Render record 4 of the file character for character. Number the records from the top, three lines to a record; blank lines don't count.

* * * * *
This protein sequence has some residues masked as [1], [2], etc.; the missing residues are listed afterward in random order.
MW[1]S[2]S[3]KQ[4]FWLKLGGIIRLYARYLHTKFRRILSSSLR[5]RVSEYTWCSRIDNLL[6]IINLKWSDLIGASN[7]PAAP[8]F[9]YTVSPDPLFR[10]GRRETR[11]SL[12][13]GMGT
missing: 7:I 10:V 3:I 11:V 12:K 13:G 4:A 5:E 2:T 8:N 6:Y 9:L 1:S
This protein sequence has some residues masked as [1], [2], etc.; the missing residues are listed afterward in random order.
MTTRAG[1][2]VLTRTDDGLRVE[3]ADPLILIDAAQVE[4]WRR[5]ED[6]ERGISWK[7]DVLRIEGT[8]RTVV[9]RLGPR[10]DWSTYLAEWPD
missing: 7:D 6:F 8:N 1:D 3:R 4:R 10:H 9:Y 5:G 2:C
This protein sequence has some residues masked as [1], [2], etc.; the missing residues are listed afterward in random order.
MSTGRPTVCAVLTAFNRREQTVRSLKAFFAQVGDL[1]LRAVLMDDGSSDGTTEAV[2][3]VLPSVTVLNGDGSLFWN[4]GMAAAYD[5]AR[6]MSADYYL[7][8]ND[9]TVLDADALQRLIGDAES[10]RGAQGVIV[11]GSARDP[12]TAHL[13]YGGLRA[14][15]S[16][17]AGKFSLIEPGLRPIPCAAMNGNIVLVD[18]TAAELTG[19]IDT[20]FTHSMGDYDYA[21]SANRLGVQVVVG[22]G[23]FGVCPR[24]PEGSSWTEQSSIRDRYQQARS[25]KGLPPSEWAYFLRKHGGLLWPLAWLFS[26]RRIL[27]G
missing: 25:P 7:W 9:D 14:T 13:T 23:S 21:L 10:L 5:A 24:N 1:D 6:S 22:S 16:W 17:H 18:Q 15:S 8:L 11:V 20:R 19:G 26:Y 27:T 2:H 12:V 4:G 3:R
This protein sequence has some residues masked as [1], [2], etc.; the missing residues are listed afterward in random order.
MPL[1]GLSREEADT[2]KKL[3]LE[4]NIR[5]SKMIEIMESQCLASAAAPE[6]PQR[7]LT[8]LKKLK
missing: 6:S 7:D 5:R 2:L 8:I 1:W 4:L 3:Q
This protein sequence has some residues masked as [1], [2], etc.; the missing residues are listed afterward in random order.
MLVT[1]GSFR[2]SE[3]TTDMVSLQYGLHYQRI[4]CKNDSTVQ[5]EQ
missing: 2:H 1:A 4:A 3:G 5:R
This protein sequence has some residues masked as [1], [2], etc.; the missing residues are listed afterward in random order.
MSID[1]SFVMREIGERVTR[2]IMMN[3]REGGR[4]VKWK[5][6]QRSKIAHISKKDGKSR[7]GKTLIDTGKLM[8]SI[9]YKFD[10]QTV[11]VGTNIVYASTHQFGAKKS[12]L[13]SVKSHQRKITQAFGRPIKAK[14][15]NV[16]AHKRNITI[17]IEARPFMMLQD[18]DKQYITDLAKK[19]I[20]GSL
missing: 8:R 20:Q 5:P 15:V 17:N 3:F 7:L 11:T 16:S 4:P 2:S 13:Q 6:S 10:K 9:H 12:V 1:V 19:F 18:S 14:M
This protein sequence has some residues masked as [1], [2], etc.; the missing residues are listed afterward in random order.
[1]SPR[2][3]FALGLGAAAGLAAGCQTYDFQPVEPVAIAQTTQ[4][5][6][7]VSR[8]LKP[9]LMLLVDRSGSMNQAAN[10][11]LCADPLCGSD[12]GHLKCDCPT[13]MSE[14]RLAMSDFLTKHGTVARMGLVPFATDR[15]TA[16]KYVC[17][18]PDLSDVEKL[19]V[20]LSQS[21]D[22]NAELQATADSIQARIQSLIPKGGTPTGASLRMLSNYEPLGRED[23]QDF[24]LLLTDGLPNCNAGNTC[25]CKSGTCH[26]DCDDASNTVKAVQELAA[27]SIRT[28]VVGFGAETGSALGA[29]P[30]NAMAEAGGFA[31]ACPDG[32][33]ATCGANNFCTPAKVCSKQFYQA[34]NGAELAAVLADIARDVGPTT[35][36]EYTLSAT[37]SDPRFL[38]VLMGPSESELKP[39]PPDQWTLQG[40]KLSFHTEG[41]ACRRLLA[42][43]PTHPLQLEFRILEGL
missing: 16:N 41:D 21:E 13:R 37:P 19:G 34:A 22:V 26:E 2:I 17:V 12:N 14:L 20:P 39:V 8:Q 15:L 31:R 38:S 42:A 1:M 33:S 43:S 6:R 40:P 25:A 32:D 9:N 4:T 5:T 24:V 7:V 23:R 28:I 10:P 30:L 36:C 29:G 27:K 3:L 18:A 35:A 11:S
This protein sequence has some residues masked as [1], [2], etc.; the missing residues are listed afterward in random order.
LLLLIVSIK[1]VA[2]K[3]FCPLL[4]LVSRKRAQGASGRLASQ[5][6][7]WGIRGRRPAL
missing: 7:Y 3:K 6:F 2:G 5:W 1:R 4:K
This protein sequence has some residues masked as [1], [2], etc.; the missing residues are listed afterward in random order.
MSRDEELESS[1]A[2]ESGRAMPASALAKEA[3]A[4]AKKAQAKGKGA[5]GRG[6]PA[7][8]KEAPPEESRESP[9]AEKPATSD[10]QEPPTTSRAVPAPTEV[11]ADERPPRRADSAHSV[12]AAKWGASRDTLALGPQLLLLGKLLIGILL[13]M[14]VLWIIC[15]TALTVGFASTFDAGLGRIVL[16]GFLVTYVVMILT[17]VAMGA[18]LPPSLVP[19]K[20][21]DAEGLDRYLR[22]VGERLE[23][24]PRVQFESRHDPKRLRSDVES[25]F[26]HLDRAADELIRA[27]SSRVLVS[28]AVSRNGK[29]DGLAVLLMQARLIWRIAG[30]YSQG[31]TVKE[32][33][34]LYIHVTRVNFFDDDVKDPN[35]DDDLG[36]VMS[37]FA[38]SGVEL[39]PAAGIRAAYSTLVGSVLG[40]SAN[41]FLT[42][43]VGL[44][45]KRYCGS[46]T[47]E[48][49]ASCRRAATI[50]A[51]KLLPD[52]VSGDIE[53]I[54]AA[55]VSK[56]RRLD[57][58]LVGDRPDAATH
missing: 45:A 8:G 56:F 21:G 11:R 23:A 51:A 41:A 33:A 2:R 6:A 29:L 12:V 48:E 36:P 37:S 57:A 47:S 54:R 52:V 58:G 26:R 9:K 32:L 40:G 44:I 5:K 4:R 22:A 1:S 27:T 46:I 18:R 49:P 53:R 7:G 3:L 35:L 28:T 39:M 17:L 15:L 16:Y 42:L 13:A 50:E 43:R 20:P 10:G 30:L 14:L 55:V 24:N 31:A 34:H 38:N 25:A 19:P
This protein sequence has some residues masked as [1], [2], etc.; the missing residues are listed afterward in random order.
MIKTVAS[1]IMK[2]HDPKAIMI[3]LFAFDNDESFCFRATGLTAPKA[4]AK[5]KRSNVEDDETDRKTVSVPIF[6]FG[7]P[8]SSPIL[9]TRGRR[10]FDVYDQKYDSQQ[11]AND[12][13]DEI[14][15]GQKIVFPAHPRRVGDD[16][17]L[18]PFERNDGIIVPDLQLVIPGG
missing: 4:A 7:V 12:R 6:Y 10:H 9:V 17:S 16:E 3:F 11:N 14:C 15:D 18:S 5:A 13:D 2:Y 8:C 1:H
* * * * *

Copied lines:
This protein sequence has some residues masked as [1], [2], etc.; the missing residues are listed afterward in random order.
MPL[1]GLSREEADT[2]KKL[3]LE[4]NIR[5]SKMIEIMESQCLASAAAPE[6]PQR[7]LT[8]LKKLK
missing: 6:S 7:D 5:R 2:L 8:I 1:W 4:L 3:Q